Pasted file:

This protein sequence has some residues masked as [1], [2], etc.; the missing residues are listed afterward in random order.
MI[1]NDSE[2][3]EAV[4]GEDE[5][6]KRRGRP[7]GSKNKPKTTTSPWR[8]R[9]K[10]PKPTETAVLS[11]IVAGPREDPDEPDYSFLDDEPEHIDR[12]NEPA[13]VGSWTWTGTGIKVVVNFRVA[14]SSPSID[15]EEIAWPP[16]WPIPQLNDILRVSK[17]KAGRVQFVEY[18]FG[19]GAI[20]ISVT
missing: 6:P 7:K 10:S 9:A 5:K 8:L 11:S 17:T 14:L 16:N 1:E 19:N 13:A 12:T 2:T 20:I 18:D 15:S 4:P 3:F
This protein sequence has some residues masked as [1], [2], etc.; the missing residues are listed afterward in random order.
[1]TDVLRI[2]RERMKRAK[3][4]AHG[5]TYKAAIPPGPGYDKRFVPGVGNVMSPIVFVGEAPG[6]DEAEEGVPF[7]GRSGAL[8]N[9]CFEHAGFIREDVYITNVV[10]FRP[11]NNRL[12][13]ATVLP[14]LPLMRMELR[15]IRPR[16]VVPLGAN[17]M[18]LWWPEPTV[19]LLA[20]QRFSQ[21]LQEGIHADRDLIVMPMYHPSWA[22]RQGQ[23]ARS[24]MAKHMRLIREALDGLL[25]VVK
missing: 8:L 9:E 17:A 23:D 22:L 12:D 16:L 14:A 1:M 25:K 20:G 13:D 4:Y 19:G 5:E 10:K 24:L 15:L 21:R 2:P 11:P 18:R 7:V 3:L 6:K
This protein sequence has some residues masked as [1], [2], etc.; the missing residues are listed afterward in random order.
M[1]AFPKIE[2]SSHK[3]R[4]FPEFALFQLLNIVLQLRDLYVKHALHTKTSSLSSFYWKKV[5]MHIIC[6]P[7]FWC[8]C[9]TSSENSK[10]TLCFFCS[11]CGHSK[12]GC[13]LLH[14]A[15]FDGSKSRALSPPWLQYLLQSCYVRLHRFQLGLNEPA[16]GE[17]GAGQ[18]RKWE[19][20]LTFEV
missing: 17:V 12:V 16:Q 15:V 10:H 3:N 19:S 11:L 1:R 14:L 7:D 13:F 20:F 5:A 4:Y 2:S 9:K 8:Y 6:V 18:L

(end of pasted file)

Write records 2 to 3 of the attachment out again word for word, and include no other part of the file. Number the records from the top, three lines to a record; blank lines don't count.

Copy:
This protein sequence has some residues masked as [1], [2], etc.; the missing residues are listed afterward in random order.
[1]TDVLRI[2]RERMKRAK[3][4]AHG[5]TYKAAIPPGPGYDKRFVPGVGNVMSPIVFVGEAPG[6]DEAEEGVPF[7]GRSGAL[8]N[9]CFEHAGFIREDVYITNVV[10]FRP[11]NNRL[12][13]ATVLP[14]LPLMRMELR[15]IRPR[16]VVPLGAN[17]M[18]LWWPEPTV[19]LLA[20]QRFSQ[21]LQEGIHADRDLIVMPMYHPSWA[22]RQGQ[23]ARS[24]MAKHMRLIREALDGLL[25]VVK
missing: 8:L 9:E 17:A 23:D 22:L 12:D 16:L 14:A 1:M 25:K 20:G 13:D 4:Y 19:G 5:E 10:K 24:L 15:L 21:R 2:P 11:P 18:R 7:V 3:L 6:K
This protein sequence has some residues masked as [1], [2], etc.; the missing residues are listed afterward in random order.
M[1]AFPKIE[2]SSHK[3]R[4]FPEFALFQLLNIVLQLRDLYVKHALHTKTSSLSSFYWKKV[5]MHIIC[6]P[7]FWC[8]C[9]TSSENSK[10]TLCFFCS[11]CGHSK[12]GC[13]LLH[14]A[15]FDGSKSRALSPPWLQYLLQSCYVRLHRFQLGLNEPA[16]GE[17]GAGQ[18]RKWE[19][20]LTFEV
missing: 17:V 12:V 16:Q 15:V 10:H 3:N 19:S 11:L 1:R 14:L 7:D 13:F 20:F 5:A 4:Y 2:S 9:K 8:Y 6:V 18:L